The floating feeding station came up fast. I knew I had made it to 6k. It was a giant floating plastic island with people feeding us. I swam up the station, grabbed onto the side and they handed me jelly babies to nibble and a bottle of lucazade. I felt like a bobbing sea lion, with jelly babies being dropped into my mouth. I continued on my swim, brimming with excitement and happy I had some sugar.

swim pic.jpgThen came the Leg cramps. A cramp emerged in my left calf muscle, followed by a cramp in my right calf. My toes felt painful and stiff. It was like having to swim with 2 straight poles as legs. I decided to carry on swimming despite the agonising pain. I was becoming tired and cold. The water was stripping my body of its heat.

My wetsuit sliced into my neck, making my neck bleed. It rubbed and rubbed, making the wound grow deeper. I winced with the pain. I knew that my skin would be red and raw.

For 20 minutes I was swimming completely on my own, without any fellow swimmers or kayakers for company. I wondered if I got lost or strayed off course. I panicked – where is everyone? Then finally I saw a flash of an arm in the distance and realised it was a swimmer! Yay, I wasn’t lost after all.

The last 2k was the hardest part. The river widened and the water became choppy. Boats bobbed on the surface. The water tasted increasingly more salty so I knew I was approaching the sea – not long to go! I decided to dig deep and pick up some speed. I overtook a few red hatted swimmers!

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Swim Finish

Before I knew it, I saw hundreds of people huddled on a beach in the distance. I started sprinting towards the finish. Children were cheering and yelling. I swam towards the beach and stumbled over the sharp rocks, nearly cutting my feet open. Everyone was clapping and cheering. I made it! What a journey. It was all over so fast and I didn’t want it to end. I was beaming and dizzy. I was so dizzy I could hardly stand.

One of the lady swimmers told me that I was one of the first ladies out of the water. I was so pleased. I had completed the swim in just over 2 hours and I couldn’t be happier.

It was not a race, it was a journey of discovery. I loved the wild scenery and the choppy water. I loved the support and cheering, and the positivity from the swimmers. I was so pleased to see my friends after their swim, all laughing and hugging and relieved to have made it. It was a weekend of lovely people and fabulous company.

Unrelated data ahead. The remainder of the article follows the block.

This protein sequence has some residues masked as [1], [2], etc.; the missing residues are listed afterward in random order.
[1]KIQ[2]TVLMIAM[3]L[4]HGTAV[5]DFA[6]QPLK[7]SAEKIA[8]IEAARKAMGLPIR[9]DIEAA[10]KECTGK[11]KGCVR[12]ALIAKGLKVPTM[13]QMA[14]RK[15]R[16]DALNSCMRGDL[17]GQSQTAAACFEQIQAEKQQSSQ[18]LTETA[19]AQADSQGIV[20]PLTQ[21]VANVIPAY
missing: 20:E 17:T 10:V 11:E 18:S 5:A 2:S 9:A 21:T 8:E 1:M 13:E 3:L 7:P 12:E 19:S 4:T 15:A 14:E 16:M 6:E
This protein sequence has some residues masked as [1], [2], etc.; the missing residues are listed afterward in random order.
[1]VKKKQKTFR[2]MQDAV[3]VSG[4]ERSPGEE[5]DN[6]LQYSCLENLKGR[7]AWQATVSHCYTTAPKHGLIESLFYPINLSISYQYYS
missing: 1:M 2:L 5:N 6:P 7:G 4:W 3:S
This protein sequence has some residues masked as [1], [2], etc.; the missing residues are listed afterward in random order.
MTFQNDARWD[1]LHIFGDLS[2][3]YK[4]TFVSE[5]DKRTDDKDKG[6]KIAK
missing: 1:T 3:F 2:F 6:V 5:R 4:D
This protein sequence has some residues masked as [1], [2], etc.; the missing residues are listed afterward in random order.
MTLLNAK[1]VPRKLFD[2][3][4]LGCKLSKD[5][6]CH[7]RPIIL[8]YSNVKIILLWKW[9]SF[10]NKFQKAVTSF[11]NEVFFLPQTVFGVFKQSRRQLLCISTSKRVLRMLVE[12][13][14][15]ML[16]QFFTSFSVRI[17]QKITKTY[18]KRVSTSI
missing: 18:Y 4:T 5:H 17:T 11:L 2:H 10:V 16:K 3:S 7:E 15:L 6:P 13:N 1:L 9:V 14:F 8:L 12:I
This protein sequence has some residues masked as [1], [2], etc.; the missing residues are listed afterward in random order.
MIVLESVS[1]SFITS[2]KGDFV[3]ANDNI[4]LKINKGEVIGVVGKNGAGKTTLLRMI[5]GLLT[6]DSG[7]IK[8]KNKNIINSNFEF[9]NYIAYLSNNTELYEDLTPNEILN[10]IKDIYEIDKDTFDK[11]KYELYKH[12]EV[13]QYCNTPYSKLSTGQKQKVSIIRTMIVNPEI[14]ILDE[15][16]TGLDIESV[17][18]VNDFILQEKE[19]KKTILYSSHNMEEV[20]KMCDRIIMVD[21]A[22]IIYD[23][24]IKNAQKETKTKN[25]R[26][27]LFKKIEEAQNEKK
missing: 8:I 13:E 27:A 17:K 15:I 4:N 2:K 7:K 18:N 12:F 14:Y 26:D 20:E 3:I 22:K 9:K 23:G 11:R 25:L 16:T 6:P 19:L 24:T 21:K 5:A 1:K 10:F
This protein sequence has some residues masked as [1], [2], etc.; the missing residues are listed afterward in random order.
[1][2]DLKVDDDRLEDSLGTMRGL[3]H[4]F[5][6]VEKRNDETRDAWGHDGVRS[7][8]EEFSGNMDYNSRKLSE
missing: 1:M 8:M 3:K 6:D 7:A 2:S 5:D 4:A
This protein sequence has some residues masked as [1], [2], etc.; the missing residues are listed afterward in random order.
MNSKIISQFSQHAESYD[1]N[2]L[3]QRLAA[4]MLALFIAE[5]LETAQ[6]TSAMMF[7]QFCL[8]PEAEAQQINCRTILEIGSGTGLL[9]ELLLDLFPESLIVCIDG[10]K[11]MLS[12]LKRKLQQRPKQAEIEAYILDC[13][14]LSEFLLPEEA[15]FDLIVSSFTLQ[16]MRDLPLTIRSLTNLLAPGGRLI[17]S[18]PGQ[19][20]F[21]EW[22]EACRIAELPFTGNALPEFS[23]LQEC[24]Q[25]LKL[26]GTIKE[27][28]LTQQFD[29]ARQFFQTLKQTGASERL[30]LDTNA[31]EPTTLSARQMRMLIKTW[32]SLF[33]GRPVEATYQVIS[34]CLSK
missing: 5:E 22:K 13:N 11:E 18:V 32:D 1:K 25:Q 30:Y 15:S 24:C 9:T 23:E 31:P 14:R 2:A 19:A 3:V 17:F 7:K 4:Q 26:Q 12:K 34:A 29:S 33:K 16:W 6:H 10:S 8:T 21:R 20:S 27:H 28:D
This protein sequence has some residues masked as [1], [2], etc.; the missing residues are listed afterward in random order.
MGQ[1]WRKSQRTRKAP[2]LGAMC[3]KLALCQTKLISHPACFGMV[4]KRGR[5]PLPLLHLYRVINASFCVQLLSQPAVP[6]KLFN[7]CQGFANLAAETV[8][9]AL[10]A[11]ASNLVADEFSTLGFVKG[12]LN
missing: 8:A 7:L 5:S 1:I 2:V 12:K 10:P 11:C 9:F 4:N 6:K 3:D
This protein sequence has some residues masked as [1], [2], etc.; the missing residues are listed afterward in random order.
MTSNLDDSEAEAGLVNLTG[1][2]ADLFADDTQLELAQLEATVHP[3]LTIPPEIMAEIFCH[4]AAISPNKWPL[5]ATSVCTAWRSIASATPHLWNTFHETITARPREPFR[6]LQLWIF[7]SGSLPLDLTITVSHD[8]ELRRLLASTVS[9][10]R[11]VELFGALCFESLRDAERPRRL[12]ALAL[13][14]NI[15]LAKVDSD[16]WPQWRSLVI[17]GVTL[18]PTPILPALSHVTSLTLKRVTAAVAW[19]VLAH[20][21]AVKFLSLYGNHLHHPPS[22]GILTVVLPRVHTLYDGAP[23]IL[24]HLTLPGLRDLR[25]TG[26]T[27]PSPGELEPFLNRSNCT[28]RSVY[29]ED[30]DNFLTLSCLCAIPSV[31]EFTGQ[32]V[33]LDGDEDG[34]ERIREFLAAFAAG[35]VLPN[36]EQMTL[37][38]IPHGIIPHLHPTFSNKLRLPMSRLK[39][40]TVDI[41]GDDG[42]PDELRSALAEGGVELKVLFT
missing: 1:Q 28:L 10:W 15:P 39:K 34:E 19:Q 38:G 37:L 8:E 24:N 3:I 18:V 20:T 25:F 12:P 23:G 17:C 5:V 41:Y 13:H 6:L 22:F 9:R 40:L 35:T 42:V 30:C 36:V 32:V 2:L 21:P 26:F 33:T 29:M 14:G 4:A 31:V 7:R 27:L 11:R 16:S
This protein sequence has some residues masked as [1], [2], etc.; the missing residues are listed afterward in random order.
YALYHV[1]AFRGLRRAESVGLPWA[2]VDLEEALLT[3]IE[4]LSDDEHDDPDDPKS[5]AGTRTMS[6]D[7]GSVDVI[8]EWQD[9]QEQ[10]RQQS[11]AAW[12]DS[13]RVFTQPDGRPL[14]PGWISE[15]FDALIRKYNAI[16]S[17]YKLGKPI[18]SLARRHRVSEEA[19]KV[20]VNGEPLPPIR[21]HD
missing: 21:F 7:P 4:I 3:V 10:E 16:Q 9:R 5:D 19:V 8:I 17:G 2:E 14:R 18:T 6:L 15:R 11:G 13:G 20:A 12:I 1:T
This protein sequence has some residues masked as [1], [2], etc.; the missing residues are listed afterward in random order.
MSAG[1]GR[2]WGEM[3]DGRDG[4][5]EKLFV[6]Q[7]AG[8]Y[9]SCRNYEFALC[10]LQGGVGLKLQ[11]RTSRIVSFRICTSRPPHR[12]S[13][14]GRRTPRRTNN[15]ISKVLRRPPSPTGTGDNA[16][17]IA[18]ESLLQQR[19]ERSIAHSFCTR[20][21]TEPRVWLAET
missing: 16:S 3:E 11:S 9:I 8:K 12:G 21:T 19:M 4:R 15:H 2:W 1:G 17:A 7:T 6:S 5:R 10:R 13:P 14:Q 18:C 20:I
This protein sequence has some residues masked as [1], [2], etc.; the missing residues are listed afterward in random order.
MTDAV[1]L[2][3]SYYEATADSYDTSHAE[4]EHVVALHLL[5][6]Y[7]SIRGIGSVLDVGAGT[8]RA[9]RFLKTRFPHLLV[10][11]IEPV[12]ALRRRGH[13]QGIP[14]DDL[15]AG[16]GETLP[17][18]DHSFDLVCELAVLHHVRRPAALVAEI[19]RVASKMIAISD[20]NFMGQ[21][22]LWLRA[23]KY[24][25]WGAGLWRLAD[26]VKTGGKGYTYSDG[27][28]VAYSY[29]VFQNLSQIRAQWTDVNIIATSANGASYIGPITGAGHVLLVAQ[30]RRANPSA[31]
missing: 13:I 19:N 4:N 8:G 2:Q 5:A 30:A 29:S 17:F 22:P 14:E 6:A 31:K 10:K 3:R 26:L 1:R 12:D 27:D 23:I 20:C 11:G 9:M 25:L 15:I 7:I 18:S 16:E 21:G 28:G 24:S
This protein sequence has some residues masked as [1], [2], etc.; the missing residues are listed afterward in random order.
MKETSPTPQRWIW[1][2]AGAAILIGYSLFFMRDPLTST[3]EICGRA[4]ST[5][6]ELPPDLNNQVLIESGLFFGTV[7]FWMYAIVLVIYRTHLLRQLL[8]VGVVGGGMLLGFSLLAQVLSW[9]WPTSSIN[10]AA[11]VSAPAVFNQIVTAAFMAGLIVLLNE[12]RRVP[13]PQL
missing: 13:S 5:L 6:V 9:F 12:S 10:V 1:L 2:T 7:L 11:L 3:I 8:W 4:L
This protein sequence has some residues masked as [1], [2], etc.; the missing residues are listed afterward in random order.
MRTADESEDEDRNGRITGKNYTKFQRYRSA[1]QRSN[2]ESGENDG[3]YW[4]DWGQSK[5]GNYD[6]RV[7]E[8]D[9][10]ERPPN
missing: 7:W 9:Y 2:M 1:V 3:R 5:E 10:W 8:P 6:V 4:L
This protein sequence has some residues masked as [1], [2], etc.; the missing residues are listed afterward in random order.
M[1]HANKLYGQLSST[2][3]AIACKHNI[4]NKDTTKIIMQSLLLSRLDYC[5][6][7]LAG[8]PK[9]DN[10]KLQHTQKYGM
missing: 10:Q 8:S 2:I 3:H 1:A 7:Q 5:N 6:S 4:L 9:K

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DART 11.JPGSharing the experience with good friends from the Serpentine Swimming Club. We all did so well.

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Survival of the Fittest

I competed in the London Triathlon in August 2015. The triathlon is the world’s largest triathlon, and it is held at the Excel Centre in East London. The first section of the triathlon is the swim, which is the best bit! The swim course is 1500m, in the Royal Docks (River Thames).

I started my race at 8:30am in the female only wave. This also happens to be the largest wave of the day, with a huge number of women. In the water it felt overwhelming with so many swimmers around me, all fighting to get ahead.

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It was compulsory to wear a wetsuit for the swim, but this proved to be too hot. I felt too warm in a wetsuit, as the water was like swimming in a warm bath. Given the choice, I would have much rather worn a swimming costume.

At the race start, we perched ourselves on the edge of the floating deck, and slowly lowered ourselves into the water. The water looked green, murky, and bottomless. We then had to gather in a group around the canoeists, and tread water for 5 minutes, and wait for the start. I ensured that I positioned myself near the front, to the side of the group.

The horn was blown, and we were off! Hundreds of swimmers all colliding and limbs frailing. I nearly got swum over a few times, and nearly got banged on the head by another lady’s arm. It was pretty frantic.

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After the first 5 minutes, people started peeling off the back of the group, and I settled into a rythm. People started to swim steadily, and I had more space, so I could start to stretch out and relax with my breathing.

During the swim, I found it was easiest to follow the orange rope that connects the buoys together. Following the orange rope helped me keep in a straight line. ‘Spotting’ also helped me keep on track.

There was a large red inflatable pig bobbing in the middle of the swim course. (See the pig in the photos above!). As I was half way around the swim course, I thought that the pig was at the finish, and I raced towards the pig thinking I was on the final stretch. I then found out that I had only done 50% of the swim and had to carry on. So my energy was rather wasted.